The off-white stucco exterior, terra-cotta tile roofs and arched windows are a distillation of the Spanish style; scale, color, light, and geometric form are creatively used to add contemporary motifs, such as at the entry and the rounded wall of the library, located at the school’s hub.
An open and inviting presence to the neighborhood was balanced with security and crime prevention. Opaque classroom windows at base level maximize natural light while blocking immediate distractions. Half the school yard can be gated acting as a deterrent to after-hours vandalism. Parking is in a secured lot located next to the plaza.
A parent room on the ground floor of the academic wing was created to further strengthen the parent/school/community relationship. A dedicated gym, a unique feature for an elementary school, provides strong after school programs. The gym, conference room, library and computer/multi-media center each have their separate entrance for community usage.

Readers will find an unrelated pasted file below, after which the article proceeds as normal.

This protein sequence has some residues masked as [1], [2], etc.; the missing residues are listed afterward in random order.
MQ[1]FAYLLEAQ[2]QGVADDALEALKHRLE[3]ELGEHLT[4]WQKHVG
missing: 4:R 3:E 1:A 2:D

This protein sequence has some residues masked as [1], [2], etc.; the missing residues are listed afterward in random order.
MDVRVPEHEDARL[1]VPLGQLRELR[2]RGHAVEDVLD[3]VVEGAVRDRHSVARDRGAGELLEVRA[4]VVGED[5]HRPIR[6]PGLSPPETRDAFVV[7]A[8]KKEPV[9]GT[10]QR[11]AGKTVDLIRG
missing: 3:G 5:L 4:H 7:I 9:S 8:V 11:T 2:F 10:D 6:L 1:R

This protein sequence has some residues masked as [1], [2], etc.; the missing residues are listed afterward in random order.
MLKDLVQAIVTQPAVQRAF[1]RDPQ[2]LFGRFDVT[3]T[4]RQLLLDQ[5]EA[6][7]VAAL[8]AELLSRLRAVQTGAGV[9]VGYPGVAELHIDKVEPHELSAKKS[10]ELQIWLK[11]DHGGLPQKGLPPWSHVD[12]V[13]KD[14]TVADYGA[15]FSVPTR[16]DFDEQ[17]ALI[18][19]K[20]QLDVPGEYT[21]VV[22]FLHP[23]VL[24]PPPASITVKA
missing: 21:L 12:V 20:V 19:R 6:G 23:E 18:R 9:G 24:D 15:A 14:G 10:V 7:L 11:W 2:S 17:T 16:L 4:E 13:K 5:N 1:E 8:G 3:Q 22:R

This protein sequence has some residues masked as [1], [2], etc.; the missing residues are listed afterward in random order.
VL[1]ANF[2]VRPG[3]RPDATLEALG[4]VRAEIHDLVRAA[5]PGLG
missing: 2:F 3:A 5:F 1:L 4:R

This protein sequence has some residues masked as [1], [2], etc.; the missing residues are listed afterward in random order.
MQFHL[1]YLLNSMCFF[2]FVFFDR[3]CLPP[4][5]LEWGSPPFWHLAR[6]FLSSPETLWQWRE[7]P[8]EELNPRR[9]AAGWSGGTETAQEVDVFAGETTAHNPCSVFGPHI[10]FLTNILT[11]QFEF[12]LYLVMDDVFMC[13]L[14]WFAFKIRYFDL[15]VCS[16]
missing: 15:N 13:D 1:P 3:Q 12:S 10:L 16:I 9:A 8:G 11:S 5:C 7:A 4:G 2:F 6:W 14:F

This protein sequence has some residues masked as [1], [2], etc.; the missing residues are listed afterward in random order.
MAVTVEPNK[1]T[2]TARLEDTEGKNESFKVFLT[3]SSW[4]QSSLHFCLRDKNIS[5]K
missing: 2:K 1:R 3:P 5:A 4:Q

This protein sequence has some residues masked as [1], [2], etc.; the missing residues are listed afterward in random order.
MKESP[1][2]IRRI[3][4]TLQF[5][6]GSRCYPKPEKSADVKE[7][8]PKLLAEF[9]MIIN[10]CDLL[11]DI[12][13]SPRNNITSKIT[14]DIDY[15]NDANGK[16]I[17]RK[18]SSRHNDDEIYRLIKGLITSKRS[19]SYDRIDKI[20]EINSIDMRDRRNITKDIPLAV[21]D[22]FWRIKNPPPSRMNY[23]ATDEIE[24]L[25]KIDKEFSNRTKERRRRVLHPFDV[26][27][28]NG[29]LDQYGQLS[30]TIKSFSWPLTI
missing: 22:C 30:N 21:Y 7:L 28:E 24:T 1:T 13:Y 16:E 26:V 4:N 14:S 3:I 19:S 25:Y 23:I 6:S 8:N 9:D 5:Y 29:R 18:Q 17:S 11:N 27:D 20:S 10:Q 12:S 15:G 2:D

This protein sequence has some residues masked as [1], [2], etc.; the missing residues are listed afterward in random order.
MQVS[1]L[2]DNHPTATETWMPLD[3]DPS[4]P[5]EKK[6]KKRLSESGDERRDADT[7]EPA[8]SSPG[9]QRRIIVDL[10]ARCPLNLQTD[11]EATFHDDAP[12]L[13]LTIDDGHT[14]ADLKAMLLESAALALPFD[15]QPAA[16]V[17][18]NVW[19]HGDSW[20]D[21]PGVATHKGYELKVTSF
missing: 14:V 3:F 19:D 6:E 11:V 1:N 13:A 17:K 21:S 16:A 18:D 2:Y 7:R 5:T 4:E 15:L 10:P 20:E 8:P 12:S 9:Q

The design exceeds Title 24 requirements, with natural lighting reducing energy consumption. A wood structure was chosen because of the community’s skilled local trade in wood construction and carpentry; thus extending the sustainable design into the community. Local wood is used both structurally and as a recurring decorative motif by incorporating specially engineered wood products, used to create deep window reveals, similar to those found in adobe construction, and creates an interesting focal point when used for ceiling beams.